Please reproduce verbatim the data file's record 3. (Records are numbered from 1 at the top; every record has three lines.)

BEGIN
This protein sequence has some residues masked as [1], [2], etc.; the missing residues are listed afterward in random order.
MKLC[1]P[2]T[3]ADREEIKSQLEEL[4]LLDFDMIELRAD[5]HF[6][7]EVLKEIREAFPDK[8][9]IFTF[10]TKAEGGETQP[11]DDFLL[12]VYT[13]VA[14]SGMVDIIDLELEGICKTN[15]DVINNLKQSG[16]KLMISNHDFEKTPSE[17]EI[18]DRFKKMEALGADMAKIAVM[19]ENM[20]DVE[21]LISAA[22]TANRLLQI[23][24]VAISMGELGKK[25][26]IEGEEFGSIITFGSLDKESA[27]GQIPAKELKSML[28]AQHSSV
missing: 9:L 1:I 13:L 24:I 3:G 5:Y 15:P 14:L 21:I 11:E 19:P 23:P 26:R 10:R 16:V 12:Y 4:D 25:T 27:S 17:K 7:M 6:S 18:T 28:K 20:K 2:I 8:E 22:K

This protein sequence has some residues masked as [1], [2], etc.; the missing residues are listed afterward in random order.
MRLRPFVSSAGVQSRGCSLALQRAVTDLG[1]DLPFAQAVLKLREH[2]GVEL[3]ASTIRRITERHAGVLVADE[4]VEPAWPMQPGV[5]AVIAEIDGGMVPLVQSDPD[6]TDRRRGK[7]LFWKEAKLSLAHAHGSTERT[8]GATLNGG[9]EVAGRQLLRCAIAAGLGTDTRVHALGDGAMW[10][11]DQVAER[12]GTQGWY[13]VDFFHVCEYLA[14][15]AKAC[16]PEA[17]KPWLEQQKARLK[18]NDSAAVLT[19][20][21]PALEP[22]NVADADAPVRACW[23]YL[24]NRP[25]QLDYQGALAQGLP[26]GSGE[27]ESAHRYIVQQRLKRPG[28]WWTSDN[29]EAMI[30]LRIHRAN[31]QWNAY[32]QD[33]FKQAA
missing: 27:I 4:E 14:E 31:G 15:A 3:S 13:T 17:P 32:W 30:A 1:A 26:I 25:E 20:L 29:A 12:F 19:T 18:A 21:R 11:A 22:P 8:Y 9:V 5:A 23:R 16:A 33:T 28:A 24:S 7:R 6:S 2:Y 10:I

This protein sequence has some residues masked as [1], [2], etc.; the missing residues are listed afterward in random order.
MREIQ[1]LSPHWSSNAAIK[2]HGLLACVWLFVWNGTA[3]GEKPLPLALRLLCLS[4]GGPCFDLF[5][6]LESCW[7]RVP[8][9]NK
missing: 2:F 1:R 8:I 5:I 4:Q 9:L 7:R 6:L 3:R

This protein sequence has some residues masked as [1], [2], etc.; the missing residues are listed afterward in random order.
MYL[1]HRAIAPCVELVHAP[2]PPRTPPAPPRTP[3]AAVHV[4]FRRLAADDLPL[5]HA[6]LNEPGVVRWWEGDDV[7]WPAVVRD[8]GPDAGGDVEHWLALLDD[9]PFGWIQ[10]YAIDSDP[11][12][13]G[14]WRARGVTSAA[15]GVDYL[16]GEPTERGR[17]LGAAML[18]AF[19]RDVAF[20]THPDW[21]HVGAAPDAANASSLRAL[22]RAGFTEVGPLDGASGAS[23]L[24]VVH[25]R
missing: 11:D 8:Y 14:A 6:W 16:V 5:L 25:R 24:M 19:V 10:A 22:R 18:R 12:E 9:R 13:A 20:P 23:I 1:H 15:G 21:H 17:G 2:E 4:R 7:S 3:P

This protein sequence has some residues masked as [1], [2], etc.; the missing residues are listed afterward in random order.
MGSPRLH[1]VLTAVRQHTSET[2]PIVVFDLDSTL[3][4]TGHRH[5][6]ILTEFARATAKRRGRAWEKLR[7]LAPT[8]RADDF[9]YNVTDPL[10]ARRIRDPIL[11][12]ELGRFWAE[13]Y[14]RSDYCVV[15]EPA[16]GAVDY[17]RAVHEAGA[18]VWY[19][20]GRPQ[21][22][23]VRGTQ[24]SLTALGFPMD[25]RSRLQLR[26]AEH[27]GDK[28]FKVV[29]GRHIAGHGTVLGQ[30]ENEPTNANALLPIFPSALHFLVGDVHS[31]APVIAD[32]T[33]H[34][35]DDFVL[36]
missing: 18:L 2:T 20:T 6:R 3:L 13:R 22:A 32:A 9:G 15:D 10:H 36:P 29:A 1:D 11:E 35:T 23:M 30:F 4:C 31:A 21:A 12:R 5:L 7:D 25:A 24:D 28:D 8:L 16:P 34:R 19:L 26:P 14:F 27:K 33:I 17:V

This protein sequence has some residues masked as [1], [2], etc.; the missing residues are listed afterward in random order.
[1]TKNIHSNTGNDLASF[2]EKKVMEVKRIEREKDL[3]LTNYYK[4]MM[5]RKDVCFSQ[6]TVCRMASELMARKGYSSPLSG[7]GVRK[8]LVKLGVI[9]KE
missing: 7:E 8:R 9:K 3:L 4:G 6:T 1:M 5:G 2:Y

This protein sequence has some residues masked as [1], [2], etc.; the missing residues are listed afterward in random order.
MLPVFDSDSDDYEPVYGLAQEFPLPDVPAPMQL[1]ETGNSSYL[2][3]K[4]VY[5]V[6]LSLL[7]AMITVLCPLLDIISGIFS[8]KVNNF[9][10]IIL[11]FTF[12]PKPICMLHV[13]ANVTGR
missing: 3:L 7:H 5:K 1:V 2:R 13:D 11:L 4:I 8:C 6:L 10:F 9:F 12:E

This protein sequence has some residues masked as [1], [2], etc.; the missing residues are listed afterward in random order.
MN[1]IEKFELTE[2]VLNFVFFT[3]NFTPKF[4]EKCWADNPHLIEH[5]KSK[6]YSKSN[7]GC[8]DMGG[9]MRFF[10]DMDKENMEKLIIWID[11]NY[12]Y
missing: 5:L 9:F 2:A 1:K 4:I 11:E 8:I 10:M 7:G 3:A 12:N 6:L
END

This protein sequence has some residues masked as [1], [2], etc.; the missing residues are listed afterward in random order.
MREIQ[1]LSPHWSSNAAIK[2]HGLLACVWLFVWNGTA[3]GEKPLPLALRLLCLS[4]GGPCFDLF[5][6]LESCW[7]RVP[8][9]NK
missing: 2:F 1:R 8:I 5:I 4:Q 9:L 7:R 6:L 3:R